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. Last Updated: 07/27/2016

Arafat Barred From Bethlehem

JERUSALEM -- Palestinian leader Yasser Arafat vowed Sunday to celebrate Christmas in Bethlehem despite Israel's decision to block his annual pilgrimage to the town where Jesus was born.

Israel said it decided to bar Arafat's journey to Bethlehem, through roads sealed off in places by Israeli tanks and troops in the West Bank, because he was not acting "to dismantle Palestinian terror organizations."

Palestinian officials said diplomatic efforts were under way, with mediation by the United States, European Union and United Nations to persuade Israel to lift the ban.

But Arafat remained defiant, telling reporters that "no one can prevent me from going" to Palestinian-ruled Bethlehem. He said Saturday he would visit the town "even if I have to go there on foot."

Israel destroyed Arafat's helicopters in the Gaza Strip and stationed tanks near his Ramallah office after a Palestinian bus ambush in the West Bank killed 10 Israelis nearly two weeks ago.

It subsequently declared Arafat irrelevant and along with the United States and the European Union piled pressure on him to dismantle militant groups behind a wave of suicide bombings in Israel that killed 29 people in the last month.

But Israel's Yedioth Ahronoth newspaper reported Sunday that Israeli Foreign Minister Shimon Peres drafted an interim peace plan with Palestinian parliamentary speaker Ahmed Korei for the establishment of a Palestinian state on 42 percent of the West Bank and most of the Gaza Strip.

Neither publicly confirmed the report, which said the state would be set up within two months of the signing of a deal and talks on a final accord would start nine to 12 months later.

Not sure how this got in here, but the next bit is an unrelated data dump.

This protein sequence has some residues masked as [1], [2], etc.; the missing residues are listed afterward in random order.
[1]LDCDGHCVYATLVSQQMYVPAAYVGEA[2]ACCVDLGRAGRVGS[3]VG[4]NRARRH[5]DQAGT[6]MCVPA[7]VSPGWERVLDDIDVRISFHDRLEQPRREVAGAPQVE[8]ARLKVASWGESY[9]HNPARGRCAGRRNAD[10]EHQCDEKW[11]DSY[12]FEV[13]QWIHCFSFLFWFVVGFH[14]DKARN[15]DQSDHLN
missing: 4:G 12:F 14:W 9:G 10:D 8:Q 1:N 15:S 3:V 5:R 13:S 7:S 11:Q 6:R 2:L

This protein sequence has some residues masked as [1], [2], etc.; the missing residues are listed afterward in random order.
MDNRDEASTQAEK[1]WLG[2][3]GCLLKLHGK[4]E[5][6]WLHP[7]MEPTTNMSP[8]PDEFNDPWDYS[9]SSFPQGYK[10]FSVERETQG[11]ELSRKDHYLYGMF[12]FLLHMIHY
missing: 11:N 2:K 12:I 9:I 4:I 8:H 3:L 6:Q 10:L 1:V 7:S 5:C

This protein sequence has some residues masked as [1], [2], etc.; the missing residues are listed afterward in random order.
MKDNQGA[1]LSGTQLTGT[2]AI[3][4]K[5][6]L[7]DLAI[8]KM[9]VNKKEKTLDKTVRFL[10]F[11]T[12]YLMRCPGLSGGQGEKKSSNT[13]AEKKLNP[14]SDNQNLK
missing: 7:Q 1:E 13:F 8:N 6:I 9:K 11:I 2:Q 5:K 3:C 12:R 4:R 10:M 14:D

Prime Minister Ariel Sharon's office dismissed the reported plan as fiction. Palestinian Information Minister Yasser Abed Rabbo said in a statement such a proposal would be a nonstarter that would keep Palestinians confined to "cantons."

Sharon was quoted by Germany's Die Zeit newspaper as saying he was prepared to negotiate peace with the Palestinians if Israel's security was assured.

Arafat has attended Christmas Eve services at Bethlehem's Church of the Nativity since the town came under Palestinian rule in 1995.

Peres said Arafat should be allowed to go to Bethlehem.

"I don't want our prevention of Arafat visiting Bethlehem to become the talk of Christmas around the Christian world. ... Let him go, pray, do what he wants to do," Peres told Army Radio.

The Palestinian Authority has said it has arrested dozens of militants. Israel has said Palestinian security forces have yet to target the masterminds behind attacks on Israelis.

Six Palestinian teenagers were killed and more than 80 wounded in a Gaza gun battle Friday between Palestinian police and militants angered by the roundup.

The clashes marked the most serious internal challenges to Arafat since the Palestinian Authority's establishment in 1994.

The militant Hamas movement said Friday it was halting attacks in Israel in the interests of Palestinian unity. Islamic Jihad officials put out mixed signals on following suit.

Israel has said the announcements by some militants were part of a secret deal with Arafat to avoid his crackdown. Palestinians say it is now Israel's turn to ease the conflict.